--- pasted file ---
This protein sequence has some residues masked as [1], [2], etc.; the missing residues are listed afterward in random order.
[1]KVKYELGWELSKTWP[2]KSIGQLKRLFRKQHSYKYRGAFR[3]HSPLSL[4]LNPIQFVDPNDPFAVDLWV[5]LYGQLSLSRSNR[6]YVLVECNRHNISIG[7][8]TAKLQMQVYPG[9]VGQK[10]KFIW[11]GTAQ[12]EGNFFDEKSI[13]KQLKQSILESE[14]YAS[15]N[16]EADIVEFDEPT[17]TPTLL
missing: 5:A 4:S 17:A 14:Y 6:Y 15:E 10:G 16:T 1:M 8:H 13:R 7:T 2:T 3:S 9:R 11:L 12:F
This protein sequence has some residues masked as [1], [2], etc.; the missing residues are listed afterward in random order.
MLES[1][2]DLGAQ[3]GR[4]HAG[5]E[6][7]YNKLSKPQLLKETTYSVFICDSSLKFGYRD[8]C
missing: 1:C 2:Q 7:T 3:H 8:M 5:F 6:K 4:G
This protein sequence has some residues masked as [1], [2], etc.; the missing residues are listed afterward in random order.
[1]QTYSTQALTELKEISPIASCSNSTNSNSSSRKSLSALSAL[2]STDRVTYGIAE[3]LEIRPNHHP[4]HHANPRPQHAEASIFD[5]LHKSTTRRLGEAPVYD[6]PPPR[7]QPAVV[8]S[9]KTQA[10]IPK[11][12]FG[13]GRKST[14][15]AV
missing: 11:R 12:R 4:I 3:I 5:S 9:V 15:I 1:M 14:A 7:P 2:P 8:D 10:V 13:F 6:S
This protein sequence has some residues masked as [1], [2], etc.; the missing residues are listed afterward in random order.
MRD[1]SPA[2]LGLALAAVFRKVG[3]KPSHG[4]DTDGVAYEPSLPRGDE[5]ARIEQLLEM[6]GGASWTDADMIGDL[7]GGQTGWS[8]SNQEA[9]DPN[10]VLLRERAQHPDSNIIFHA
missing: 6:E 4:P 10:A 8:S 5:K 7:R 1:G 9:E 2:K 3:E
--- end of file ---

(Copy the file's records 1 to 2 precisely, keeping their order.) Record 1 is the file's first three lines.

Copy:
This protein sequence has some residues masked as [1], [2], etc.; the missing residues are listed afterward in random order.
[1]KVKYELGWELSKTWP[2]KSIGQLKRLFRKQHSYKYRGAFR[3]HSPLSL[4]LNPIQFVDPNDPFAVDLWV[5]LYGQLSLSRSNR[6]YVLVECNRHNISIG[7][8]TAKLQMQVYPG[9]VGQK[10]KFIW[11]GTAQ[12]EGNFFDEKSI[13]KQLKQSILESE[14]YAS[15]N[16]EADIVEFDEPT[17]TPTLL
missing: 5:A 4:S 17:A 14:Y 6:Y 15:E 10:G 16:T 1:M 8:H 13:R 7:T 2:T 3:S 9:R 11:L 12:F
This protein sequence has some residues masked as [1], [2], etc.; the missing residues are listed afterward in random order.
MLES[1][2]DLGAQ[3]GR[4]HAG[5]E[6][7]YNKLSKPQLLKETTYSVFICDSSLKFGYRD[8]C
missing: 1:C 2:Q 7:T 3:H 8:M 5:F 6:K 4:G